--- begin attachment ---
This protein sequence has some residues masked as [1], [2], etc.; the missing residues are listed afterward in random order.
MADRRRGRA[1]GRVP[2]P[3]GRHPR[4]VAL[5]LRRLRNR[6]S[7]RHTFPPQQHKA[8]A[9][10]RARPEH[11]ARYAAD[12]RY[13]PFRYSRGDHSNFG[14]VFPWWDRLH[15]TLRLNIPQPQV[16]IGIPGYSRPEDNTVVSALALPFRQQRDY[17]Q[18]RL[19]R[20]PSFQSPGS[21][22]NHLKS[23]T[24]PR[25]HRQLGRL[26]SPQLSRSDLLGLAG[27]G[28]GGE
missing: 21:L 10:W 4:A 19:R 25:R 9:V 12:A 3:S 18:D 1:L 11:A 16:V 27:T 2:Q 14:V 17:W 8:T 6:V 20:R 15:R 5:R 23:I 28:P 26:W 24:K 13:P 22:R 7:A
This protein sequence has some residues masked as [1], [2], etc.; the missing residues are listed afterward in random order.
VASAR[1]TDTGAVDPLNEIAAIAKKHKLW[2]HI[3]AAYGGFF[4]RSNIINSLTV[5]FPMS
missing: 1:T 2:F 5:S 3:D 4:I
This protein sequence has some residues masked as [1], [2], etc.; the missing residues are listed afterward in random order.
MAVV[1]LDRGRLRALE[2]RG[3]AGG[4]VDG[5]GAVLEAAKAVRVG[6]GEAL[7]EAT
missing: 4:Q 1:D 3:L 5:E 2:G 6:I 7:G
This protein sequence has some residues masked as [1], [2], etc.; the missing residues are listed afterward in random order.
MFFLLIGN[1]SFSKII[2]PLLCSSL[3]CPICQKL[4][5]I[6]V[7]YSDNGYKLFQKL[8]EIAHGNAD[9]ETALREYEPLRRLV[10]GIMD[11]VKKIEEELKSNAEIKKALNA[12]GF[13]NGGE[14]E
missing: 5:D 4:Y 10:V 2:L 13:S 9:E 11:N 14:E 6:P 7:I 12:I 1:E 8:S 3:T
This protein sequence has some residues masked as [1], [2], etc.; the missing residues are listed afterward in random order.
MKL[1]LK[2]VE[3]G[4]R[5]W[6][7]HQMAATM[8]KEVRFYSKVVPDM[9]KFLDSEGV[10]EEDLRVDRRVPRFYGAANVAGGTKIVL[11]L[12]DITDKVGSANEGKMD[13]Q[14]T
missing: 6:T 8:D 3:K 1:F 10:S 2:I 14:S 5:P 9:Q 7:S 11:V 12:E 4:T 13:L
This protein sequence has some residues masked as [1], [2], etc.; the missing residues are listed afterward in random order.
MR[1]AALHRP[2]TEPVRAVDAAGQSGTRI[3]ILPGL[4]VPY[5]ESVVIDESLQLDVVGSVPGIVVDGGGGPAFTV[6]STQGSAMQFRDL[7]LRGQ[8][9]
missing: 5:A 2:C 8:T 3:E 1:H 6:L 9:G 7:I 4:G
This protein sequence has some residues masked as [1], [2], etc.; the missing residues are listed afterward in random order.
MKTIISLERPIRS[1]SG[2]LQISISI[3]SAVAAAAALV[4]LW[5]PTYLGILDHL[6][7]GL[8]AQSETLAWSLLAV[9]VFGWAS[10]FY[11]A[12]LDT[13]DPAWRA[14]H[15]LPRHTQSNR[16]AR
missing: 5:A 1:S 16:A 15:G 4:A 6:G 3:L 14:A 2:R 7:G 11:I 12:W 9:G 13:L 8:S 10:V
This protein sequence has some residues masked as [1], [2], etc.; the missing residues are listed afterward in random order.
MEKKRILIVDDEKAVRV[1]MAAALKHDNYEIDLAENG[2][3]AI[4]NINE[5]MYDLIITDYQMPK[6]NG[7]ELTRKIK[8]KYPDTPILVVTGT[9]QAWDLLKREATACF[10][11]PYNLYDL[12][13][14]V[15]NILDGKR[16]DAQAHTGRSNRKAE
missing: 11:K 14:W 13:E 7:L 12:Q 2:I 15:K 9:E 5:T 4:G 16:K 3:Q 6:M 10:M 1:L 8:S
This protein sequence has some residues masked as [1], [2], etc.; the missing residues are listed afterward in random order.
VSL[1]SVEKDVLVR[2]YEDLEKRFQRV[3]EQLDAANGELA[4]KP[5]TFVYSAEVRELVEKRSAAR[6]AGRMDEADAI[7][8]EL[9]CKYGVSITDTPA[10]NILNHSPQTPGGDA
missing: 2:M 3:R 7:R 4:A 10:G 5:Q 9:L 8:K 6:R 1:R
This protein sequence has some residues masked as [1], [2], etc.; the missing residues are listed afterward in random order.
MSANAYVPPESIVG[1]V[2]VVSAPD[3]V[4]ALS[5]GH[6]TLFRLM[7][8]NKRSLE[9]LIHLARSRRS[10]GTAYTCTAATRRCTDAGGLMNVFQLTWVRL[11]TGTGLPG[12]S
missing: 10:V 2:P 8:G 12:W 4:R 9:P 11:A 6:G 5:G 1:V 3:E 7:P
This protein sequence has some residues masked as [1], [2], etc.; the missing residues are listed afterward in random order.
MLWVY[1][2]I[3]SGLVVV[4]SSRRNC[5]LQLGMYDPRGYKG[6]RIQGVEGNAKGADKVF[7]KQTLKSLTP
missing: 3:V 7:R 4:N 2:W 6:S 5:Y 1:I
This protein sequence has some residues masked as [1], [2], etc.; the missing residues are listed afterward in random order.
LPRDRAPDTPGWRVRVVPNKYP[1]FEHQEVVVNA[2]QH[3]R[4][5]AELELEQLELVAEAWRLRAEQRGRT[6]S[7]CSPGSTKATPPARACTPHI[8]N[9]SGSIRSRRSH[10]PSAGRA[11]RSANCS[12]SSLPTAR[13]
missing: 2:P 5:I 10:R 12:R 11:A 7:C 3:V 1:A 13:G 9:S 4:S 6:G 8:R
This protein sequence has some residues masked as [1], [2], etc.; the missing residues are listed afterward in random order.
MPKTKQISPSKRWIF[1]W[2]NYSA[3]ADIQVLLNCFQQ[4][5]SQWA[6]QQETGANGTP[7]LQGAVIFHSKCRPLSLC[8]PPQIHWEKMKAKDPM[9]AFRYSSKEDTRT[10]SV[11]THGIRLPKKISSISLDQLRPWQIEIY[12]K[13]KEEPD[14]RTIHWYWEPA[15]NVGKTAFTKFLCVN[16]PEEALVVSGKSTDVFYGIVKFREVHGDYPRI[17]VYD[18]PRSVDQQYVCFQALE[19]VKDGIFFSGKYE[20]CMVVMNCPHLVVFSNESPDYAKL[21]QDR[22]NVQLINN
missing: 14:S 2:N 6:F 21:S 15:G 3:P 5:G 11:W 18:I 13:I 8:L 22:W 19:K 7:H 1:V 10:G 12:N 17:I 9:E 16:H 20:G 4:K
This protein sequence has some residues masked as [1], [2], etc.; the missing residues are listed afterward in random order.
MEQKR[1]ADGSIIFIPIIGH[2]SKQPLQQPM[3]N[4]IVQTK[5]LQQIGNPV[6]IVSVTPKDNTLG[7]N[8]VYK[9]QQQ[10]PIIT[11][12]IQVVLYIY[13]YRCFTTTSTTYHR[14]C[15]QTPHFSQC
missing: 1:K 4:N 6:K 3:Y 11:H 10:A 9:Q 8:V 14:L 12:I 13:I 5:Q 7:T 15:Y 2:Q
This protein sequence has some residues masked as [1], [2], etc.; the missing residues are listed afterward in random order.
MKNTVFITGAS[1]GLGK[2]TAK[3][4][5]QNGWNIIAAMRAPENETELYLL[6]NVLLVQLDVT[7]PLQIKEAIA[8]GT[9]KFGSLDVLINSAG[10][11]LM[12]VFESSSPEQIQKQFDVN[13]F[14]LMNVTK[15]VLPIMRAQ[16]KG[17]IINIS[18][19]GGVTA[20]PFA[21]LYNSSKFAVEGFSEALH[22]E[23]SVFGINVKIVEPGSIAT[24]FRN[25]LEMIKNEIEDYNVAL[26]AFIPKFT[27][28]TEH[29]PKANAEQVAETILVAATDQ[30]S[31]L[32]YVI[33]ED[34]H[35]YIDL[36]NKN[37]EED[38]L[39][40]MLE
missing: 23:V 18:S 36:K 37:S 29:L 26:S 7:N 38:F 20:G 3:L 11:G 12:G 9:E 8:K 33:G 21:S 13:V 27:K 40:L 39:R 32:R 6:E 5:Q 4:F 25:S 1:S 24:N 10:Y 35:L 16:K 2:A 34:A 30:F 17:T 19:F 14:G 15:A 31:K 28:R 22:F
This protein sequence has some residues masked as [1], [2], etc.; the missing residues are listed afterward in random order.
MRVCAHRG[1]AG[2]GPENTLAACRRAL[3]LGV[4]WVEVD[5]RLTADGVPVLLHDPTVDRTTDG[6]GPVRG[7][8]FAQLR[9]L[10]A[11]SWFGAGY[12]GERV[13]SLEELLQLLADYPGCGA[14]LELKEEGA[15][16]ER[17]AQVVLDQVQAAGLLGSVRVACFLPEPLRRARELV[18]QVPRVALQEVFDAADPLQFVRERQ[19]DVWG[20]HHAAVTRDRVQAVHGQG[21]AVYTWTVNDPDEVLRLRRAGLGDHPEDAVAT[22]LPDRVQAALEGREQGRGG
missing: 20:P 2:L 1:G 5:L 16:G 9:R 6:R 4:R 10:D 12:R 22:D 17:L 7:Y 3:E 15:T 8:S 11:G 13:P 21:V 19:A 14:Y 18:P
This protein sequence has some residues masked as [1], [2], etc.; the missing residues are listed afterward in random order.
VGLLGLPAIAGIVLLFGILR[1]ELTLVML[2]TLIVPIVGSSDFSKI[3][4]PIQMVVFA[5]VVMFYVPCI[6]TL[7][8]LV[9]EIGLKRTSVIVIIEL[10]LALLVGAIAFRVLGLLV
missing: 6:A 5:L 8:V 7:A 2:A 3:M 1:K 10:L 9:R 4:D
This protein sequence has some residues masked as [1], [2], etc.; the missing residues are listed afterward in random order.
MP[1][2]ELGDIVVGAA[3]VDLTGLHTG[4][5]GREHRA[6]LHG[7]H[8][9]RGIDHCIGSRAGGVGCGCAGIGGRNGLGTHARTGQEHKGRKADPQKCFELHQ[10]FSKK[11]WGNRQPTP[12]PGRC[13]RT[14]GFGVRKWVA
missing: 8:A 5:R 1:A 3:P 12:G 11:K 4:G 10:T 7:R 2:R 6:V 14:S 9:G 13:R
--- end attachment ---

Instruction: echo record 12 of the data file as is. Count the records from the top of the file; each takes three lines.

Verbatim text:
This protein sequence has some residues masked as [1], [2], etc.; the missing residues are listed afterward in random order.
LPRDRAPDTPGWRVRVVPNKYP[1]FEHQEVVVNA[2]QH[3]R[4][5]AELELEQLELVAEAWRLRAEQRGRT[6]S[7]CSPGSTKATPPARACTPHI[8]N[9]SGSIRSRRSH[10]PSAGRA[11]RSANCS[12]SSLPTAR[13]
missing: 2:P 5:I 10:R 12:R 11:A 7:C 3:V 1:A 13:G 9:S 4:S 6:G 8:R